Repairs and maintenance are necessary for any small business. In a restaurant environment it is especially important to stay up-to-code. Most maintenance will be for the kitchen and food prep areas and equipment. The dining area, service stations and restrooms will be equally important to maintain.

Administrative Costs
Administrative costs will mostly include supplies for the bookkeeping. Office supplies, computer software, and even telephone charges are part of the admin costs. Beverage licenses and the health department fees will also be considered administrative costs.

  • Salary and Labor
  • Cost of Goods Sold (COGS)
  • Real Estate
  • Marketing and Advertising
  • Repairs and Maintenance
  • Administrative Costs

How to Reduce Operating Costs

Owning and operating a restaurant comes with unique expenses. With ingenuity and practice curbing higher expenses can help streamline profitability.

Here are a few ways to reduce restaurant operating expenses-

Budget Planning
Having a strict budget in place can structure the needs of restaurant operations. This puts together hard numbers to understand where costs can be minimized. Creating and following a budget is a true way to gather specific information that shows where spending is going. Track, adjust and adhere to a budget to keep things profitable.

Optimizing Inventory Management

Raw materials and other food products are the bulk of expense during each month a restaurant is operational. Optimizing inventory management is the best way to keep these expenses from getting out of control.

Inventory should be done at the same time of day at least once per week. Accurate records of each product on hand will be valuable in knowing what needs to be ordered in the next delivery. Automated inventory management tools can aid in keeping records with very little error.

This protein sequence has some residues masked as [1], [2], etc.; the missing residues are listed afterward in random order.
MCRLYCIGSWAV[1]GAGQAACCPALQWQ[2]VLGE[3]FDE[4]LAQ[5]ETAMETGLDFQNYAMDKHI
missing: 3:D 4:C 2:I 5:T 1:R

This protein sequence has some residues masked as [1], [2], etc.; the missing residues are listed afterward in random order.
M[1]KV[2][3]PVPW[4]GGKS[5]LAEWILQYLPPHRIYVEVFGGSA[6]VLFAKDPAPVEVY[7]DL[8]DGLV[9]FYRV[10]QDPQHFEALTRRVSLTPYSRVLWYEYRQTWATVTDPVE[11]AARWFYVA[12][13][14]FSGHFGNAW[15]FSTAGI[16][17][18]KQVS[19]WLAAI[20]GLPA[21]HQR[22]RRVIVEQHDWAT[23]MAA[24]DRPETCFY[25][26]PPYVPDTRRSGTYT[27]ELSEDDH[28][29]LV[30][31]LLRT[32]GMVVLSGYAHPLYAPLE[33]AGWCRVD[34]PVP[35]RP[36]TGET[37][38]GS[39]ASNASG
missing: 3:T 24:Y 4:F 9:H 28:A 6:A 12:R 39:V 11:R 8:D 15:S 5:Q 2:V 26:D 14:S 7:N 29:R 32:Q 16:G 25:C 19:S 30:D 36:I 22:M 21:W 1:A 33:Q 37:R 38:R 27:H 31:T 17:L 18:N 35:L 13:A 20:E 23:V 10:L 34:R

Reduce Food Waste

On average, restaurants waste 75,000 lbs of food each year. When food is wasted it can add up in cost. Reducing food waste takes a practical approach. Use ingredients in several menu dishes to maximize potential. In essence, if an item can be reused it should be. Another way to reduce food waste is by having an itemized prep card for staff to follow. Having this in place minimizing wasted product by having only specific product made. Labeling products with dates ensures they do not spoil and go to waste.

Embrace Technology

Technological advances make daily tasks easier. A small investment in technology up front will save money in the long run. Optimizing restaurant operations like inventory management, staff scheduling, and sales can keep things on track by reducing human error.

Streamlining a restaurant is as simple as choosing which technological systems to implement. Where the greatest need lays the use of technology can make a significant impact at reducing costs and keeping cash flow positive.

How Technology Impacts Restaurant Operating Expenses

Technology has become a major influence on how restaurant owners do business. It can be applied to almost every area of business operations from front-of-house to back-of-house. Here is how technology is impacting restaurant operating costs.

Inventory Management Systems

Using a digital system to track inventory is a more efficient way to do inventory control. These systems are often integrated within a POS system and keep track of inventory with detailed information. One glance lets the staff know which items are in stock and which need to be replenished. This small change to inventory management will save time which directly saves money. A bonus factor is in tracking possible theft through detailed inventory reports. This keeps food costs way down.

Food Transport Systems